Lexus is trying a new recipe with the all-new 2013 GS. We aren't here to go in depth with drive impressions--head to Autoblog for those--we'd rather tell you about the tech ingredients that make the new GS a savory entrée. Let's start with that huge screen sunk deep into the dashboard. The new massive 12.3-inch LCD runs Enform, the latest infotainment system from Lexus that is essentially a reskinned Entune from Toyota. The interface is setup in a split-screen format; the left side takes up about 70% of the screen space and displays entertainment, nav, apps, and settings; the right side is just for climate, audio settings, and fuel consumption graphs.

Lexus interior

Audio sources include satellite, aux-in, USB, Bluetooth and AM/FM. Standard is a Pioneer system, but optional is a Mark Levinson 17-speaker system. The guys over at Harman, Mark Levinson's overlord, were so confident in their system that they gave us a blind test where they compared the Lexus system and their own $70,000 hi-fi system. While we were pleasantly surprised by the sound quality during the demo, we aren't quite ready to say that the Lexus Levinson setup is indiscernible from their hi-fi system.

In the car, we found the premium sound system to recreate a wide range of frequencies and even difficult resonance tones. (Just listen to any Boards of Canada album and you'll hear what we mean.) One of the main reasons the sound is so good is because the GS is "Lexus quiet." The muted cabin sets up the listener with nothing but blissful sound no matter the genre.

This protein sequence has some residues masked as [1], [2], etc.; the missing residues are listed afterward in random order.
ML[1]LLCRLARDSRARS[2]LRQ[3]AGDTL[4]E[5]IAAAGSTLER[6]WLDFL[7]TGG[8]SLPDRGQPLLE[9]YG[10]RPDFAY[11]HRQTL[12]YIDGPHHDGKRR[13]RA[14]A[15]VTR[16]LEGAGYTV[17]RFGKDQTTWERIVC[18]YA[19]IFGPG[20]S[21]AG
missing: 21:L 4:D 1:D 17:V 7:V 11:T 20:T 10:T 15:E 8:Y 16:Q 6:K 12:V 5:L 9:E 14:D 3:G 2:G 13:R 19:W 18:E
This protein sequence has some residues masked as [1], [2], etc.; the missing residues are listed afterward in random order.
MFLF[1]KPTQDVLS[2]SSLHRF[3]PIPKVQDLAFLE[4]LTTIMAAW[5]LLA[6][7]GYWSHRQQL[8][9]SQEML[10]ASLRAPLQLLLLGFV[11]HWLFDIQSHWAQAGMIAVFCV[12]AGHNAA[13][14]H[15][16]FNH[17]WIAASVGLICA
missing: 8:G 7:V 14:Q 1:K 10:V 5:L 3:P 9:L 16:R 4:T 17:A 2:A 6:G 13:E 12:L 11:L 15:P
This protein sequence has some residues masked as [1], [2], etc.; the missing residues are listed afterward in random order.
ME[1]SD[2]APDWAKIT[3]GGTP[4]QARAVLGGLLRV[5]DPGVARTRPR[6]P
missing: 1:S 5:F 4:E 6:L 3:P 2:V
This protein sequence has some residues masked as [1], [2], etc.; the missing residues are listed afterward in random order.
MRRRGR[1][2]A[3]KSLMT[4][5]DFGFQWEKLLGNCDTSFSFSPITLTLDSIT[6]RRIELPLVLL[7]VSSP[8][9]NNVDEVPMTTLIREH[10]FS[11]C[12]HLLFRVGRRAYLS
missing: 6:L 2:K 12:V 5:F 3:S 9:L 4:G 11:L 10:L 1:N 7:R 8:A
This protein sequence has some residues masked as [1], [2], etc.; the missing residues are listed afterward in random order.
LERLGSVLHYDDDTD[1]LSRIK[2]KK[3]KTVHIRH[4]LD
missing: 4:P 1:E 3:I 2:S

Another source of audio is streaming Pandora. Using Enform with any Android or iOS smartphone, listeners can select and create stations right from Lexus' screen. Enform runs over a Bluetooth serial connection and doesn't require a physical connection like BMW connected or MyFord Touch. Apps are first downloaded on the phone, then played on the Enform system.

With the launch of the GS, Enform will gain two new apps to the suite: Facebook and Yelp. Now users can set their statuses and check into locations from their car. They can also find reviews on local businesses and even make reservations over the Open Table app. Having the entire app suite run wirelessly over Bluetooth is what we'd like to see more automakers include in their infotainment systems.

Input for the 12.3-inch screen is one small, flat, joystick-like controller that moves similar to the way a mouse moves across the screen. The main difference is that there are dots inside the controller's sliding base that lift when the screen changes with new buttons, allowing the controller to give physical feedback when it rolls over buttons. This haptic feedback makes operating Enform dramatically easier. The haptic joystick has been in Lexus vehicles since the 2010 RX and HS and with the new GS it's now in its second generation.

Adding to the list of features is a new safety system that actually looks at the driver's eyes and detects dozing off. This is the first anti-sleeping device that actually looks at the eyes. (Mercedes uses an algorithm that detects certain steering wheel inputs.) A heads-up display and blind spot monitor round up the safety features available on the new GS.

We think the GS is a solid entry into the competitive mid-sized luxury segment and it has the tech to keep up with the other automakers. Some may say the icing on the cake is the massive screen, but we think that Enform/Entune is the secret sauce. Pricing has yet to be announced, but expect it to be more reachable than its German rivals.

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